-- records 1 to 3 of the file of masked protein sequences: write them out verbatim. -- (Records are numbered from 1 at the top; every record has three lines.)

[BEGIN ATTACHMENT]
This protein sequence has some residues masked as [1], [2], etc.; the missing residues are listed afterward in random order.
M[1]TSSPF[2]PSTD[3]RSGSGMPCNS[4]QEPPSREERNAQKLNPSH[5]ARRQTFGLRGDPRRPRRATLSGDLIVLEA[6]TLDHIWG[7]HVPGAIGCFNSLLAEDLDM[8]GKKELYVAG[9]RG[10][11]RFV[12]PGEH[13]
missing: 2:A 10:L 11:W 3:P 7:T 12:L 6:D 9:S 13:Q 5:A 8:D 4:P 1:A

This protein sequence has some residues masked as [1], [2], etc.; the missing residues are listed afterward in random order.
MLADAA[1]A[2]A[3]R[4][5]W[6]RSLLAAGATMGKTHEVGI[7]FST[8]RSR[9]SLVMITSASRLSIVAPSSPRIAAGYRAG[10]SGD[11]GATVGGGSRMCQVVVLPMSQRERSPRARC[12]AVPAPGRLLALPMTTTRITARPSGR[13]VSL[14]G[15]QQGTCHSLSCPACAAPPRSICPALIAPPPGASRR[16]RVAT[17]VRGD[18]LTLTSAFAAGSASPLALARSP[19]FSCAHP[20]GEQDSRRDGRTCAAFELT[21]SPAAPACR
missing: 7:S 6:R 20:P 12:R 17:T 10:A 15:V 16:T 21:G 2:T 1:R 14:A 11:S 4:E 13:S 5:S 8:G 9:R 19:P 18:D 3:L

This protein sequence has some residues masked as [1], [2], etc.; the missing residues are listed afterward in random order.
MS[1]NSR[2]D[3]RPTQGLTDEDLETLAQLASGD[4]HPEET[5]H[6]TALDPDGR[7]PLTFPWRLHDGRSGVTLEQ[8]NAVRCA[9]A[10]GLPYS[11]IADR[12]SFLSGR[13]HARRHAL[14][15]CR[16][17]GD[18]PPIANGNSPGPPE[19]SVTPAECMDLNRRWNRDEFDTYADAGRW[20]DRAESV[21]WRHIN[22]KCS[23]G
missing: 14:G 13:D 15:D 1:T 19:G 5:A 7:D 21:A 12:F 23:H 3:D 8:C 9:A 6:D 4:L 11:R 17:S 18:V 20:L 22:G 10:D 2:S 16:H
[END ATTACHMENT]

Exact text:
This protein sequence has some residues masked as [1], [2], etc.; the missing residues are listed afterward in random order.
M[1]TSSPF[2]PSTD[3]RSGSGMPCNS[4]QEPPSREERNAQKLNPSH[5]ARRQTFGLRGDPRRPRRATLSGDLIVLEA[6]TLDHIWG[7]HVPGAIGCFNSLLAEDLDM[8]GKKELYVAG[9]RG[10][11]RFV[12]PGEH[13]
missing: 2:A 10:L 11:W 3:P 7:T 12:L 6:D 9:S 13:Q 5:A 8:D 4:P 1:A

This protein sequence has some residues masked as [1], [2], etc.; the missing residues are listed afterward in random order.
MLADAA[1]A[2]A[3]R[4][5]W[6]RSLLAAGATMGKTHEVGI[7]FST[8]RSR[9]SLVMITSASRLSIVAPSSPRIAAGYRAG[10]SGD[11]GATVGGGSRMCQVVVLPMSQRERSPRARC[12]AVPAPGRLLALPMTTTRITARPSGR[13]VSL[14]G[15]QQGTCHSLSCPACAAPPRSICPALIAPPPGASRR[16]RVAT[17]VRGD[18]LTLTSAFAAGSASPLALARSP[19]FSCAHP[20]GEQDSRRDGRTCAAFELT[21]SPAAPACR
missing: 7:S 6:R 20:P 12:R 17:T 10:A 15:V 16:T 21:G 2:T 1:R 14:A 11:S 4:E 13:S 5:S 8:G 9:R 19:P 18:D 3:L

This protein sequence has some residues masked as [1], [2], etc.; the missing residues are listed afterward in random order.
MS[1]NSR[2]D[3]RPTQGLTDEDLETLAQLASGD[4]HPEET[5]H[6]TALDPDGR[7]PLTFPWRLHDGRSGVTLEQ[8]NAVRCA[9]A[10]GLPYS[11]IADR[12]SFLSGR[13]HARRHAL[14][15]CR[16][17]GD[18]PPIANGNSPGPPE[19]SVTPAECMDLNRRWNRDEFDTYADAGRW[20]DRAESV[21]WRHIN[22]KCS[23]G
missing: 14:G 13:D 15:D 1:T 19:G 5:A 7:D 21:A 12:F 23:H 3:D 8:C 9:A 6:D 4:L 11:R 17:S 18:V 20:L 22:G 10:D 2:S 16:H